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Advances in Bioinformatics (1)
Biological systems, open access (1)
CBE Life Sciences Education (1)
Indian Journal of Pharmacology (1)
PLoS ONE (1)
Dhurjati, Prasad (4)
Akkiraju, Hemanth (1)
Bagchi, Chiranjib (1)
Bonor, Jeremy (1)
Butchbach, Matthew E. R. (1)
Cook, Daniel (1)
Cook, Daniel J. (1)
Cook, Jiadi (1)
Driscoll, Tobin A. (1)
Horton, Scott (1)
Mack, Sean G. (1)
Nohe, Anja (1)
Paul, Bikram (1)
Pelesko, John A. (1)
Pusecker, Kathleen (1)
Rossi, Louis F. (1)
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Sinha, Dhurjati Prasad (1)
Tripathi, Santanu Kumar (1)
Tuerk, Amalie (1)
Usher, David C. (1)
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White, Harold B. (1)
Year of Publication
Systems Biology Investigation of cAMP Modulation to Increase SMN Levels for the Treatment of Spinal Muscular Atrophy
Mack, Sean G.
Cook, Daniel J.
Butchbach, Matthew E. R.
Spinal muscular atrophy (SMA), a leading genetic cause of infant death worldwide, is an autosomal recessive disorder caused by the loss of SMN1 (survival motor neuron 1), which encodes the protein SMN. The loss of SMN1 causes a deficiency in SMN protein levels leading to motor neuron cell death in the anterior horn of the spinal cord. SMN2, however, can also produce some functional SMN to partially compensate for loss of SMN1 in SMA suggesting increasing transcription of SMN2 as a potential therapy to treat patients with SMA. A cAMP response element was identified on the SMN2 promoter, implicating cAMP activation as a step in the transcription of SMN2. Therefore, we investigated the effects of modulating the cAMP signaling cascade on SMN production in vitro and in silico. SMA patient fibroblasts were treated with the cAMP signaling modulators rolipram, salbutamol, dbcAMP, epinephrine and forskolin. All of the modulators tested were able to increase gem formation, a marker for SMN protein in the nucleus, in a dose-dependent manner. We then derived two possible mathematical models simulating the regulation of SMN2 expression by cAMP signaling. Both models fit well with our experimental data. In silico treatment of SMA fibroblasts simultaneously with two different cAMP modulators resulted in an additive increase in gem formation. This study shows how a systems biology approach can be used to develop potential therapeutic targets for treating SMA.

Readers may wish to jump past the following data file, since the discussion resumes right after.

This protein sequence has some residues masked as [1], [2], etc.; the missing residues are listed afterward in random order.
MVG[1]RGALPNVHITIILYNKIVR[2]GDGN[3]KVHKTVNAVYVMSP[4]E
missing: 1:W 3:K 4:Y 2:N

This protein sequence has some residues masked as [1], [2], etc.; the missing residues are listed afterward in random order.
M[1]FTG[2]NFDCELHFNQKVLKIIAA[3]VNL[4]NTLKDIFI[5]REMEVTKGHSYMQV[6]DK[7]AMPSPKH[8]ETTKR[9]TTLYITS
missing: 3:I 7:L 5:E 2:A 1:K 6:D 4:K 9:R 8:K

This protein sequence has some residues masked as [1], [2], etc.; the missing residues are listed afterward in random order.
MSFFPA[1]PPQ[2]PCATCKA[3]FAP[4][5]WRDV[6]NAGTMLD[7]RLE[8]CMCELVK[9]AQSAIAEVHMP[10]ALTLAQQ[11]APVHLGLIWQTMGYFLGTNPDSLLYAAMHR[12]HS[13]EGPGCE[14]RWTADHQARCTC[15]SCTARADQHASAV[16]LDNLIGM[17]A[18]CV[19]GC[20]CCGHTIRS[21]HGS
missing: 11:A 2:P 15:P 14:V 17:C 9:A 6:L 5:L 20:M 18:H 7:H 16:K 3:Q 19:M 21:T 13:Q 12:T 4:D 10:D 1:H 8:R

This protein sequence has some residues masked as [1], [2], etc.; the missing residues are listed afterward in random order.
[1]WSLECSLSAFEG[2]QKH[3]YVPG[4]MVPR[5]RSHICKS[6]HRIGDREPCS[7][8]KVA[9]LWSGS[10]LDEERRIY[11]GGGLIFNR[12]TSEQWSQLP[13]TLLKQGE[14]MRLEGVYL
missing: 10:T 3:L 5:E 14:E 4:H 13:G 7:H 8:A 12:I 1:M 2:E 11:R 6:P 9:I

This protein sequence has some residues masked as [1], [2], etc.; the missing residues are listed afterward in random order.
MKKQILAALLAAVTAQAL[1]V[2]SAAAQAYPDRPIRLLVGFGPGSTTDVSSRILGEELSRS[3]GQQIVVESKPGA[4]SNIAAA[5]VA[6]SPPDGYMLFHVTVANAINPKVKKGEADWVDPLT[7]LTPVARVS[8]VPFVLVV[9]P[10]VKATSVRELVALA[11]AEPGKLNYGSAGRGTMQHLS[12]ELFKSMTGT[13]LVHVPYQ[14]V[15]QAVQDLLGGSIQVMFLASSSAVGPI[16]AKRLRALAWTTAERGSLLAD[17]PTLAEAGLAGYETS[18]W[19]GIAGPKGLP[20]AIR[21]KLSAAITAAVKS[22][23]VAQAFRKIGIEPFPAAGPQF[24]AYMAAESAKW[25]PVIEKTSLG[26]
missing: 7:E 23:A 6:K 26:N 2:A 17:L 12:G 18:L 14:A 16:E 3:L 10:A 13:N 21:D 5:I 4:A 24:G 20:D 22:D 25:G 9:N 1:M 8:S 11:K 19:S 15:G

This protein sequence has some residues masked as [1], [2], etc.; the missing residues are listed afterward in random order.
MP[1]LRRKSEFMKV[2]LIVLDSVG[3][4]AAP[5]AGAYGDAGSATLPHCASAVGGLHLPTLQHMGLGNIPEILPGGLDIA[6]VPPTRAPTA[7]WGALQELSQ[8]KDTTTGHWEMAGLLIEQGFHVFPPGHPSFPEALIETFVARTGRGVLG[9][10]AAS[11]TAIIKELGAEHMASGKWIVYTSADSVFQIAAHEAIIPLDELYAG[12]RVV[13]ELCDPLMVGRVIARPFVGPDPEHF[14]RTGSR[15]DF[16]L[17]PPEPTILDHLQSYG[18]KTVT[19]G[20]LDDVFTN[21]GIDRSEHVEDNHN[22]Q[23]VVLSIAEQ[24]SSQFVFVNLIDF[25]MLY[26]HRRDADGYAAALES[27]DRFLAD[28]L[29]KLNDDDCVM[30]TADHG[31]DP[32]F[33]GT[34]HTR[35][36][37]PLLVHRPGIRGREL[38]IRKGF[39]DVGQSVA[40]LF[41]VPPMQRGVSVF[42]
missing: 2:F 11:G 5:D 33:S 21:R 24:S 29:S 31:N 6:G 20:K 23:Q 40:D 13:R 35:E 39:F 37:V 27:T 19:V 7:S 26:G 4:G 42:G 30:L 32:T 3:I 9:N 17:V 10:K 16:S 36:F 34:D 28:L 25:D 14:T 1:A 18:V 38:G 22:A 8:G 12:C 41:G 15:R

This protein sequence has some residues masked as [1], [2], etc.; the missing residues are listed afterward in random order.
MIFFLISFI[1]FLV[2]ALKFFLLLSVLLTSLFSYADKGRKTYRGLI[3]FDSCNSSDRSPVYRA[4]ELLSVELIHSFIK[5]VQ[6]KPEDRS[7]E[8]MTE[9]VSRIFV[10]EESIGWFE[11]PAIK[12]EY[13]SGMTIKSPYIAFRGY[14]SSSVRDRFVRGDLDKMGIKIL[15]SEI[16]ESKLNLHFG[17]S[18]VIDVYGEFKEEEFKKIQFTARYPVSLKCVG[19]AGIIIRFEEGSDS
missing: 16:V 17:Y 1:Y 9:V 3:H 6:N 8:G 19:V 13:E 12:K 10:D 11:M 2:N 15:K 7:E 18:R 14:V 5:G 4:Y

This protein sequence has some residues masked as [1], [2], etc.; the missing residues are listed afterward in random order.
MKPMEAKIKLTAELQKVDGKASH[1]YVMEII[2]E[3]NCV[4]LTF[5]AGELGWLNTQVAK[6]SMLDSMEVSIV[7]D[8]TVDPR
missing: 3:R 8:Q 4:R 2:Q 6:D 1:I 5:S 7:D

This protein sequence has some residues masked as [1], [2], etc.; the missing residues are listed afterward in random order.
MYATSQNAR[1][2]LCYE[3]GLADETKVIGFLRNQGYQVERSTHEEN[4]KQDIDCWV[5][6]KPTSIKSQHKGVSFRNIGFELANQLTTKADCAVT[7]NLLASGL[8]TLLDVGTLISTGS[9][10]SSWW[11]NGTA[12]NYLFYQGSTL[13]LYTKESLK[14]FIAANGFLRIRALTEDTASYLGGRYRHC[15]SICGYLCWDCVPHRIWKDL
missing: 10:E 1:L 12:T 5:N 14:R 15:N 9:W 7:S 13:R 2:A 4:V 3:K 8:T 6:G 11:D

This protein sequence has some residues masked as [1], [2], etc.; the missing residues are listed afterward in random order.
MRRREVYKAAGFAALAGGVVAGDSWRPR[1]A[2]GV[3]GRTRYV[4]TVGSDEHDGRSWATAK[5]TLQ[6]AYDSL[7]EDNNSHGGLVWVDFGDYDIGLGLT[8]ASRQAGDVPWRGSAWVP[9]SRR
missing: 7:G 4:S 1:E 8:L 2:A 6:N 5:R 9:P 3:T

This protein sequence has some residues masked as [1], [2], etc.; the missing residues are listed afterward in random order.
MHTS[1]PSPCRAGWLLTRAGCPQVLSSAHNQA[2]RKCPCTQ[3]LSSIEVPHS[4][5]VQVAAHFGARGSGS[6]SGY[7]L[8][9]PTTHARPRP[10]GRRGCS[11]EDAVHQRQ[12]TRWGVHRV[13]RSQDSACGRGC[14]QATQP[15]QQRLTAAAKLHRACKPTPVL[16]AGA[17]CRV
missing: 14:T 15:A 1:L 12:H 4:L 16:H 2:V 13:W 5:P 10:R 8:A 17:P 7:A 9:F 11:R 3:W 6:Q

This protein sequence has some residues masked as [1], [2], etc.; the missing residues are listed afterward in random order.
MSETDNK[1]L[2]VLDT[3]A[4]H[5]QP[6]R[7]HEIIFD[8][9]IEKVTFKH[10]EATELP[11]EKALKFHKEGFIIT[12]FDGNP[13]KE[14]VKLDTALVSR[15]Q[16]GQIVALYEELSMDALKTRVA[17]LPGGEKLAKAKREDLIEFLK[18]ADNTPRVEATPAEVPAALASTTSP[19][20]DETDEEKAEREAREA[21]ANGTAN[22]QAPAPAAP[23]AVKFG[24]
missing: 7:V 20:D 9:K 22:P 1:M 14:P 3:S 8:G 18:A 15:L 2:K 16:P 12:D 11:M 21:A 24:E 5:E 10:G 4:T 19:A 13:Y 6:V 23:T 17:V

Development of Physiologically Based Pharmacokinetic Model (PBPK) of BMP2 in Mice
Biological systems, open access
Bone Morphogenetic protein 2 holds great promise for potential applications in the clinic. It is a potent growth factor for the use in the cervical spine surgery (FDA approved 2002) and has been marketed as “Infuse” for treating open tibial shaft fractures (FDA approved 2004). However, its use is limited by several significant side effects that maybe due to its potency and effect on different stem cell populations in the spine. BMP2 is expressed throughout the human body in several tissues and at a very high concentration in the blood. BMP receptors, especially BMP receptor type Ia, is ubiquitously expressed in most tissues. Currently, it is difficult to determine how BMP2 is physiologically distributed in mice or humans and no quantitative models are available.
A Physiologically-Based Pharmaco-Kinetic (PBPK) model has been developed to determine steady-state distribution of BMP2 in mice. The multi-compartmental PBPK model represents relevant organ/tissues with physiological accuracy. The organs/tissue compartments chosen were brain, lung, heart, liver, pancreas, kidney, uterus, bone and fat. A blood compartment maintained connectivity among the various organs. Four processes characterized the change in the concentration of the protein in every compartment: blood flow in, blood flow out, protein turnover and receptor binding in the organ. The unique aspects of the model are the determination of elimination using receptor kinetics and generation using protein turnover. The model also predicts steady state concentrations of BMP2 in tissues in mice and may be used for possible scale-up of dosage regimens in humans.
BMP2; PBPK; BMP2 receptor; BMP2 distribution; Systems biology; BMP2 steady state concentrations